My name is Robert Mellors and this article was prompted by me watching the TV programmes about the Benefit Cap, and “How to Get a Council House” last week.
It occurred to me that from my years of experience in working in local government housing departments, and in various advice bureaus, including being a caseworker specialising in debt, benefits, and housing, that I could advise people how to prevent the Benefit Cap from applying to them.
It’s not difficult, you just need to know how to do it, and be willing to make those few simple changes, so if this affects your tenants then you may wish to ask me a question below (or your tenants may wish to).
The Benefit Cap affects families with a larger than average benefit income, most usually due to the number of children in the household. It does not just affect people in London, but the more expensive the property prices then the more significant the Benefit Cap will be.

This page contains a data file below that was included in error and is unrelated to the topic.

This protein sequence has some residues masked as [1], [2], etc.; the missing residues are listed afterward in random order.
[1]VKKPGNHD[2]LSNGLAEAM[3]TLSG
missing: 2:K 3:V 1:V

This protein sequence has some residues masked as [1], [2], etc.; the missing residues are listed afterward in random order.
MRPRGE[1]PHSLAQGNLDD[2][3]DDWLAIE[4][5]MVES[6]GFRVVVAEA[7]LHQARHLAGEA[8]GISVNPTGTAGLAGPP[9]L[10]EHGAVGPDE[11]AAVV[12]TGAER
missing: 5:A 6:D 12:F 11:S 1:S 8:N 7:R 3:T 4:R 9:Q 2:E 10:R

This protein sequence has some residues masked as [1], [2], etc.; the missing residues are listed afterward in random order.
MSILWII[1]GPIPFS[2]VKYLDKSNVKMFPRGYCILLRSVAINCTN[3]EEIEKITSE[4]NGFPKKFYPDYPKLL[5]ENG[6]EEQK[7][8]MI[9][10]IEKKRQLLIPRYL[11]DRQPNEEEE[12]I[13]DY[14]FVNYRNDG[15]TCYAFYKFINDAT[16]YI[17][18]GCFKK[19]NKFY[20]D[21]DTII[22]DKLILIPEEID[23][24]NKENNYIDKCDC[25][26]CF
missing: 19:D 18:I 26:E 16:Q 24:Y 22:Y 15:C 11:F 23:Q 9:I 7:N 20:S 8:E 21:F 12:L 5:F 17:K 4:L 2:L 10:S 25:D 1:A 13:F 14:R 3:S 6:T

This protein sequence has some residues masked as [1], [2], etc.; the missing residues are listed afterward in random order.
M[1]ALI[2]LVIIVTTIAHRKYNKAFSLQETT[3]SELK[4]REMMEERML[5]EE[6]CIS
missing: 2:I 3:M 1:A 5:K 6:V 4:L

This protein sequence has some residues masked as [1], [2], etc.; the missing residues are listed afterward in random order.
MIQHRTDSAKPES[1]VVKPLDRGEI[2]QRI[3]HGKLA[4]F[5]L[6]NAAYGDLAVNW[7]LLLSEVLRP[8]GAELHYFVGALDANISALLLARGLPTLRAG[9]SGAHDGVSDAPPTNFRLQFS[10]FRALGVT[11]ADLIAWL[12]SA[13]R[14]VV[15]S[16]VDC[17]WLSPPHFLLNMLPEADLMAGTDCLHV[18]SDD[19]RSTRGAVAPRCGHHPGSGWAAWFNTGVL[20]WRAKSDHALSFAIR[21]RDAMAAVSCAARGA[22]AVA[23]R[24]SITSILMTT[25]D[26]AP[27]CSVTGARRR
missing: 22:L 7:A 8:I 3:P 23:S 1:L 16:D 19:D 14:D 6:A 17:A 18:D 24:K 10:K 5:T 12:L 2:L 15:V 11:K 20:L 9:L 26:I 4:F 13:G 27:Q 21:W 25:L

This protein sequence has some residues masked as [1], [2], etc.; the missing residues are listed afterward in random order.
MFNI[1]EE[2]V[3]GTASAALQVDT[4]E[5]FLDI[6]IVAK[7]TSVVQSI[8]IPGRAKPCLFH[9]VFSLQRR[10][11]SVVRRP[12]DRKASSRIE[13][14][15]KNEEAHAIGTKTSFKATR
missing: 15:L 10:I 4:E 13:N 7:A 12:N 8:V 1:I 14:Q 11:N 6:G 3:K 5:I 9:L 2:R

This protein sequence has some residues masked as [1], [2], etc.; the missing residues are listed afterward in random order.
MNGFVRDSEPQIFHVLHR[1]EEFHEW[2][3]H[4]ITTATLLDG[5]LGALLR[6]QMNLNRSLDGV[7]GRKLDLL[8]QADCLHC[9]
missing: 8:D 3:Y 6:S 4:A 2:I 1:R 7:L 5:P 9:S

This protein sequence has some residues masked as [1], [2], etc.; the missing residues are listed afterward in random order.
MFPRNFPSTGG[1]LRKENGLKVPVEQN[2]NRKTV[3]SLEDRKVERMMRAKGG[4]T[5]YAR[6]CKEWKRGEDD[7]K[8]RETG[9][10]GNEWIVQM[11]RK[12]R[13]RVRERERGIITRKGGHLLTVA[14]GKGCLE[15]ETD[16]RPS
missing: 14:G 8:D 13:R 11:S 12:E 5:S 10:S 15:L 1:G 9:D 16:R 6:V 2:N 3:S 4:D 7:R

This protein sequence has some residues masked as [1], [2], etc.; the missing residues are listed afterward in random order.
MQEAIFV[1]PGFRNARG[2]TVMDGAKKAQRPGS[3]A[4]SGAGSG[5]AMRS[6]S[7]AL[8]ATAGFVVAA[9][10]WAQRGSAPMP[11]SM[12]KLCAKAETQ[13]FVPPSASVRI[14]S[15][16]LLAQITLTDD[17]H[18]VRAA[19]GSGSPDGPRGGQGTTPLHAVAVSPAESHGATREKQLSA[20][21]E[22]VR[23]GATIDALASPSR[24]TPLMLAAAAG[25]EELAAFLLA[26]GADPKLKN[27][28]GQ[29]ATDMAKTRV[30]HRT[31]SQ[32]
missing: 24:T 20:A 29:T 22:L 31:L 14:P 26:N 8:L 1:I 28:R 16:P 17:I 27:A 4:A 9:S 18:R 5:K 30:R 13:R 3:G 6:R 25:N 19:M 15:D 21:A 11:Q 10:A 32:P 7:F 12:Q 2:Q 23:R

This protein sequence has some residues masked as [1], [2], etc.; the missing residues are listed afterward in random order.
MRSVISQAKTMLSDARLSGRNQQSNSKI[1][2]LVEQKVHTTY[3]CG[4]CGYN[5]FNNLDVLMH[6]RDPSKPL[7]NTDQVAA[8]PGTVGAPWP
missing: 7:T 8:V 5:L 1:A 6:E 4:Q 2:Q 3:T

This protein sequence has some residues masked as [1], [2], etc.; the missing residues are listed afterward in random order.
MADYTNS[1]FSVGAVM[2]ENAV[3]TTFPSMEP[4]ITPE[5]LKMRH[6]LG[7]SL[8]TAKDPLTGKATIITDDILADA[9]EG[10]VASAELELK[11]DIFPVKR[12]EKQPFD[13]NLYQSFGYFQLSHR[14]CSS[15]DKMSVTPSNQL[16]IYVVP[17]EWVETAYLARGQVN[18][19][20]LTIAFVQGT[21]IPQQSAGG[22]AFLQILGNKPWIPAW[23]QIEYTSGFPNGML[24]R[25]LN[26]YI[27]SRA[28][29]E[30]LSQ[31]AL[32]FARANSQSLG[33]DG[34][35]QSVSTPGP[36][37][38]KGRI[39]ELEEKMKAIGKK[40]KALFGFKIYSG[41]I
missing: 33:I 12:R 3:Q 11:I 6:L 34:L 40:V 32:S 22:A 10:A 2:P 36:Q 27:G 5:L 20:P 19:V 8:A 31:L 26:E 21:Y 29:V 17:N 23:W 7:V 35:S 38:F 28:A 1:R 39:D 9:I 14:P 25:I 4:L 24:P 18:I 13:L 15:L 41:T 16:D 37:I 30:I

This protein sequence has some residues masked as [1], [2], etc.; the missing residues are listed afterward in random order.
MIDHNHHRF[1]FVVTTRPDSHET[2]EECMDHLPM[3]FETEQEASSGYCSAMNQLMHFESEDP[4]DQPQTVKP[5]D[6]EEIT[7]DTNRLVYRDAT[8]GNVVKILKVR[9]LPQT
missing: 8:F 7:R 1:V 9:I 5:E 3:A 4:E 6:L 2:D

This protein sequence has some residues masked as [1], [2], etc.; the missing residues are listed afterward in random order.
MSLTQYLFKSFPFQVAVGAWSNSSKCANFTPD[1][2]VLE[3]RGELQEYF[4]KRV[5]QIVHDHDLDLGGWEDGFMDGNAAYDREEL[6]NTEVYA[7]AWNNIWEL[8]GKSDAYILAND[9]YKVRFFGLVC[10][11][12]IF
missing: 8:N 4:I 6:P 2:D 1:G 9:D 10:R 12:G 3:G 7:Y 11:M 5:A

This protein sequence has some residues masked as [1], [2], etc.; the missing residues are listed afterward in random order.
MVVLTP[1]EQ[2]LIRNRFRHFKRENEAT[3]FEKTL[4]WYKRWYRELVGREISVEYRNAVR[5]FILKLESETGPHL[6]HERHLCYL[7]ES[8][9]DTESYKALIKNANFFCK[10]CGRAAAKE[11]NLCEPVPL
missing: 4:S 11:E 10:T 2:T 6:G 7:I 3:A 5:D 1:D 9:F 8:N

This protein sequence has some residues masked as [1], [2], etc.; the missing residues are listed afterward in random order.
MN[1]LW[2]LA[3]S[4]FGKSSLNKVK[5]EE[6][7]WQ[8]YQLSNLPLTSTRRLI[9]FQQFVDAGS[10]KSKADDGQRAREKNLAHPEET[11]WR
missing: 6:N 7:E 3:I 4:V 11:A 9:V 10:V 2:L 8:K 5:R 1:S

There are several ways to avoid the Benefit Cap, including making changes to the household or obtaining employment. I can advise on strategies for changing the household composition in some cases, so that everyone is still housed but it is considered differently and thus the Benefit Cap does not apply. I can also advise on strategies for self-employment that would meet the criteria so that the Benefit Cap will not apply. These methods are completely legal, and will benefit the claimant by preventing rent arrears and homelessness.
It would also benefit landlords by avoiding rent arrears and the need to evict welfare benefit claimants. It also benefits the taxpayer (society as a whole), as dealing with homeless households cost the taxpayer far more than preventing their homelessness, and it can also help people make a legitimate living from self-employment long term so that they eventually contribute taxes to society rather than stay on welfare benefits.
Getting the right advice, and taking a few very simple steps to change things, can make a massive difference to people’s lives.